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    Correcting an address with Medicare

    Q: I am a solo practitioner dealing with a huge Medicare problem. Earlier this year, my electronic billing company accidentally omitted a digit from my billing address. That error caused Medicare to question whether my practice actually exists and required me to fill out a 20-page application. Then I made an error in formatting the application's date, causing Medicare to say it never received my paperwork. When I finally got the application correct, Medicare told me approval can take up to 150 days. Meanwhile, Medicare has disowned me and sent letters to my patients, saying their bills will not get paid. What should I do? Do I stop taking Medicare patients because I am not getting paid? What should I tell my patients to do? Every time I call Medicare, I'm on the phone for an hour without resoluion.

    Thomas J. Ferkovic, RPh
    A: Unfortunately, the Centers for Medicare and Medicaid Services has uncovered fraudulent billing by providers with store-front offices and has targeted this segment in a crackdown.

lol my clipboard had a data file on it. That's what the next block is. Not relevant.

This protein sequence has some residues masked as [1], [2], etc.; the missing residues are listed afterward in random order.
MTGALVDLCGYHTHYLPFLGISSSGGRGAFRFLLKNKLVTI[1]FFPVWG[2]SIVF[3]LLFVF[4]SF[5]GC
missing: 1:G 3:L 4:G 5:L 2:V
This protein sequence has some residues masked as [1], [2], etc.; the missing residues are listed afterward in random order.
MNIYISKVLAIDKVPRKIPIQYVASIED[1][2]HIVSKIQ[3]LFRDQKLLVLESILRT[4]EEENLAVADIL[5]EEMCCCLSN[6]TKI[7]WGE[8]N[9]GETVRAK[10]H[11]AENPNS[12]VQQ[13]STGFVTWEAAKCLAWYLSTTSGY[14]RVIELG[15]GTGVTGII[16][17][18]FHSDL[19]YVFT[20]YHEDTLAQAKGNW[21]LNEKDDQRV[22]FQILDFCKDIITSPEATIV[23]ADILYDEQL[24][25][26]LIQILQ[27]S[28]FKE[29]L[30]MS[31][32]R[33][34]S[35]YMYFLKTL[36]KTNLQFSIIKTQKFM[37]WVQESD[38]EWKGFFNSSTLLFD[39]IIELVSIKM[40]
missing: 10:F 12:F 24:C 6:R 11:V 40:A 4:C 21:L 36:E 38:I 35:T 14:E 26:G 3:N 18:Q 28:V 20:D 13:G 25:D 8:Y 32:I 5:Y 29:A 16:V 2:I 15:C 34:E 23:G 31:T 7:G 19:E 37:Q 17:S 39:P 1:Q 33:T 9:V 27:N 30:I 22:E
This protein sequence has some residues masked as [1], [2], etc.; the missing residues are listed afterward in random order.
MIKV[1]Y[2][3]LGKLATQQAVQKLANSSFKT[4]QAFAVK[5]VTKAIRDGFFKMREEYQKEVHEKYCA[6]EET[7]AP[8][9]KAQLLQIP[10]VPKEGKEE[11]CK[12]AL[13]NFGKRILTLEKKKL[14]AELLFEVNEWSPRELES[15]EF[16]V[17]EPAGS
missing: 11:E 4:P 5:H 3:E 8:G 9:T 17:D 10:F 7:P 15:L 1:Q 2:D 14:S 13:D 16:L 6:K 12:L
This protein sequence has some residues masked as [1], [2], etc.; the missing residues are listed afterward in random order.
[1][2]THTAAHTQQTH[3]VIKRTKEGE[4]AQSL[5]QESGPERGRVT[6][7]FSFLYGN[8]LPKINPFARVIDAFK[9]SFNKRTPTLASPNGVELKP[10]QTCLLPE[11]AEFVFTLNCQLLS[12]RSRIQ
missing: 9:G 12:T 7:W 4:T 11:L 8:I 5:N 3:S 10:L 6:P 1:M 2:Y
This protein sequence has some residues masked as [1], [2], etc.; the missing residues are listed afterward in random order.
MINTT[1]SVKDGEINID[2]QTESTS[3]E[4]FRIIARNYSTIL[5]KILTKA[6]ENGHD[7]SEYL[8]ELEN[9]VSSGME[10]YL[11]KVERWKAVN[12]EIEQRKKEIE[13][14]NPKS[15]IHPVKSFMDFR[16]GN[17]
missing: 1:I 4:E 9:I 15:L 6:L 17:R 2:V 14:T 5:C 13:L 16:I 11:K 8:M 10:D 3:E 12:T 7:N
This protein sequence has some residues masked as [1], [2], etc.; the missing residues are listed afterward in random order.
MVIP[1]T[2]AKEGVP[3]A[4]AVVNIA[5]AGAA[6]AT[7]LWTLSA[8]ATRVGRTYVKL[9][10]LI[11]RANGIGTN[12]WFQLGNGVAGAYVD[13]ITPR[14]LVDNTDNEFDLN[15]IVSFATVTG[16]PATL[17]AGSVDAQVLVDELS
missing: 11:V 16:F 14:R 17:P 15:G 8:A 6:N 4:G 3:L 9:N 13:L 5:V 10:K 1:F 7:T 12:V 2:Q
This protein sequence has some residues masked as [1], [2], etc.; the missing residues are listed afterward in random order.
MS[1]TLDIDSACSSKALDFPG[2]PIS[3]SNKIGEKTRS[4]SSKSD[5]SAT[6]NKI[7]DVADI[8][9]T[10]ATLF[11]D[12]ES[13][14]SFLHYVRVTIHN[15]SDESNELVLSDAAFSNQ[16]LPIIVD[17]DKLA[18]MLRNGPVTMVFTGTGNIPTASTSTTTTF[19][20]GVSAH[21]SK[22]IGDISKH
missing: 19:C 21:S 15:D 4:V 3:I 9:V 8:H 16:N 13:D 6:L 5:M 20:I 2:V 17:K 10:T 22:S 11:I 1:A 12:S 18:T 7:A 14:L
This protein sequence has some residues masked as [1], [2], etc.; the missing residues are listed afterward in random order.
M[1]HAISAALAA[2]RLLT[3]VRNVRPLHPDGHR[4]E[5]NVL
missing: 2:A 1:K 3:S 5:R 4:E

First, your clearing-house should assist you in correcting its error. Regardless, call Medicare again and speak with a supervisor in provider enrollment to get your address corrected in its records. When the billing company sent documentation with the incorrect address, they should have just been able to file an application (whichever 855 application that applies to your practice) to get that error corrected.

    Second, when you say "disowned," do you mean that Medicare has de-activated your Provider Transaction Access Number/billing privileges? If so, send in a new, fully completed 855 application requesting that the practice be reactivated. You need to do this as soon as possible, because Medicare only backdates 30 days from when it receives a correct application.

    If by "disowned" you mean that Medicare revoked your practice's billing privileges, you can appeal by filing a rebuttal and demonstrating that your practice meets the enrollment requirements. This appeal must be supported by any related documentation and records that Medicare requests. A provider enrollment supervisor can explain what your current inactive status is and how to rectify the situation. In the meantime, draft a letter to your Medicare patients, with a copy to the clearinghouse and Medicare, explaining the issue.

    Answers to readers' questions were provided by Thomas J. Ferkovic, RPh, MS, managing director, SS&G Healthcare Services LLC, Akron, Ohio. Send your practice management questions to

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